Good morning, and thank you for inviting me to speak at this important and timely conference.
The UK publishing industry is unequivocally world-beating. Of the 9 books to have ever sold more than 100 million copies, 6 are by British authors. To top it off, the Nobel Prize for Literature this year was won by British author Kazuo Ishiguro.
We are here to celebrate that success. And we are here to confront one of the biggest challenges facing publishing: diversity.
From Harry Potter to Never Let Me Go, publishing is our shop window as a nation. That’s why, more than any other industry, it’s essential that publishing reflects the rich diversity of the British people.
But diversity isn’t just a social responsibility, it’s an economic one: drawing on the largest possible talent pool makes business sense.
New ideas come when ideas collide. Ideas collide when people of different perspectives collide. Let us set ourselves the goal so eloquently put by Idris Elba: of diversity of thought.
There’s still much progress to be made. the most recent DCMS statistics show that only 11% of those working in the Creative Industries are BAME; though this is up 15% on 2015, an improvement more than 2 and half times that of the wider UK workforce.
Meanwhile, recent events in the entertainment industry serve as a reminder of the importance of building a Creative Industries workplace where all are treated equally and with respect, and opportunities are genuinely equal.
Significant strides towards diversity and inclusivity in publishing have been made in recent years: HarperCollins’s BAME Scheme, Penguin Pride, Little Brown’s new “inclusive” imprint Dialogue Books, to name just a few. These bold initiatives mark progress on diversity in the publishing industry, and I look forward to seeing their outcomes.
But it will take more than individual initiatives to make profound and lasting change to the publishing industry.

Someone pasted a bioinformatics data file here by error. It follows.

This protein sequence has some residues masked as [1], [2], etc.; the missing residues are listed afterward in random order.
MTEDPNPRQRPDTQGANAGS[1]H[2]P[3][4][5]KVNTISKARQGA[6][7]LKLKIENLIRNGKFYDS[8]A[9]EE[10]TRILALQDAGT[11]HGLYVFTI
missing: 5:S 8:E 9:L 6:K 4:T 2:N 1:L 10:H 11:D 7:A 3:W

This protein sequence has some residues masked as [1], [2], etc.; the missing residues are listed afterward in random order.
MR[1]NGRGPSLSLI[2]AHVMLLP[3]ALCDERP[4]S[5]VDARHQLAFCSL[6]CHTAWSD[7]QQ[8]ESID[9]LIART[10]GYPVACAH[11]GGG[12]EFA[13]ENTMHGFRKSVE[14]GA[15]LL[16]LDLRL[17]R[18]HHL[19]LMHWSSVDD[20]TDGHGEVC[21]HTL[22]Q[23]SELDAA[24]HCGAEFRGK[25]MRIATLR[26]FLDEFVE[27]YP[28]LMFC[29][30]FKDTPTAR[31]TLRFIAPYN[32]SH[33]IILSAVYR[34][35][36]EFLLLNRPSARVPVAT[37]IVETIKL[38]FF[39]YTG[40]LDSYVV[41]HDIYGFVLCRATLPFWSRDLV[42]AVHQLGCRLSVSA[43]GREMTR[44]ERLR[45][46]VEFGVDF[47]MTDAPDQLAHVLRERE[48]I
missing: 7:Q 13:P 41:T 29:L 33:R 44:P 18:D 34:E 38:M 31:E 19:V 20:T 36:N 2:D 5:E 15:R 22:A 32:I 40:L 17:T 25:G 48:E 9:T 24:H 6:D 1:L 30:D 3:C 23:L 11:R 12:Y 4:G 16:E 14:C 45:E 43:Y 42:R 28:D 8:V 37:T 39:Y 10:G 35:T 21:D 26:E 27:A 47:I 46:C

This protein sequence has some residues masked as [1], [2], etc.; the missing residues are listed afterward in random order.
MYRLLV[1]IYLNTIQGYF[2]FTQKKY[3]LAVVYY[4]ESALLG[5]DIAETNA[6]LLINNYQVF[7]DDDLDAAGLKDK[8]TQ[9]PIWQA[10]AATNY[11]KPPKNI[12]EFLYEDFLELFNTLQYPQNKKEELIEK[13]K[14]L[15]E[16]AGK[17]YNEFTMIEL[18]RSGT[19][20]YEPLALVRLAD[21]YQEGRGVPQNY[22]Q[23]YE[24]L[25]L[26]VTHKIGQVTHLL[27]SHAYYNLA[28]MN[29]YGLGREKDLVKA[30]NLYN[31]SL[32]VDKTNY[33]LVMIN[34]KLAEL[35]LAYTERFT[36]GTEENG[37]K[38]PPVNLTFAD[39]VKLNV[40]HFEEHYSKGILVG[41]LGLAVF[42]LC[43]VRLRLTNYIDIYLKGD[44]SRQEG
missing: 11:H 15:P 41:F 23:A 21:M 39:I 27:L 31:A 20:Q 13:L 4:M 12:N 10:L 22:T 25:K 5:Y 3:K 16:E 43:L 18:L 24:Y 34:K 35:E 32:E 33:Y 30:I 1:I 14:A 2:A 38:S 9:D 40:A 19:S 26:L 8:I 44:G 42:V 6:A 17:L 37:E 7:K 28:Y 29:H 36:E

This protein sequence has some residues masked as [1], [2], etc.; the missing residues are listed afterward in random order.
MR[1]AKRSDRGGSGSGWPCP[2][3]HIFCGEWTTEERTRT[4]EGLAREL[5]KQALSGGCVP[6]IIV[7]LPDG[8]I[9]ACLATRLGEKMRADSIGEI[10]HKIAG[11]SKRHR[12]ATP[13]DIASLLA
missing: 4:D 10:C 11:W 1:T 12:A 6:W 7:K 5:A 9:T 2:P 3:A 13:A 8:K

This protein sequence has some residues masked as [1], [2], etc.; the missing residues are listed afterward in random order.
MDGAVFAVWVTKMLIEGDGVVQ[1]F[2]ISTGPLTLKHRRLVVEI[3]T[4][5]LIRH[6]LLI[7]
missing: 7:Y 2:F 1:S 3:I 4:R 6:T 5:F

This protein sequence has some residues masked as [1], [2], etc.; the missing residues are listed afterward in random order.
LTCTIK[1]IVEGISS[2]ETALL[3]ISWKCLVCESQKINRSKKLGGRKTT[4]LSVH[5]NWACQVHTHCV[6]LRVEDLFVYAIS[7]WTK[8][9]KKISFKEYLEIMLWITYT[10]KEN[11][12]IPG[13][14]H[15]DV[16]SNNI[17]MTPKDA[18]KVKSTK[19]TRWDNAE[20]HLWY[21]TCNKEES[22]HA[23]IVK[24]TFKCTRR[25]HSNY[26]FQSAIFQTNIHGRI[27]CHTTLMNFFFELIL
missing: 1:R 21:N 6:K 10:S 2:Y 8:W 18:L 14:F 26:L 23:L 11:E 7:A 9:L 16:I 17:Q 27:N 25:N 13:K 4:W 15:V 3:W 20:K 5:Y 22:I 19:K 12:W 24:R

I’m delighted PA are bringing industry together around this new Action Plan. The plan addresses a number of potential stumbling blocks to diversity, from unconscious bias to a lack entry level opportunities and strong ambassadorship. Progress on diversity requires us all to do our part: I hope that the PA’s members will do theirs and commit to fully embracing this plan.
Government is doing its part, too, whether that’s role modelling diversity within the Civil Service through our new Diversity and Inclusion Strategy, or by supporting the Creative Industries sector to diversify through the excellent work of the Creative Industries Council.
Diversity is a particular priority for me: next year I plan to host the inaugural DCMS Diversity and Social Mobility Forum, scheduled for earlier this year but postponed due to the Westminster terror attack.
At the Forum, heads of industry from sport to tech, media to museums will come together to share best practice on diversity. I hope some of you will join me there.
British people are defined and united by our rich publishing history, of which you are the latest chapter. Yet only by understanding our differences can we truly celebrate what we have in common: our desire to make the UK publishing industry the best in the world.
Let us take away this thought: we must be confident in that which binds us together, to give confidence to celebrate that which is unique in each person’s heart. Let us set that as our goal. And let us go forward, together.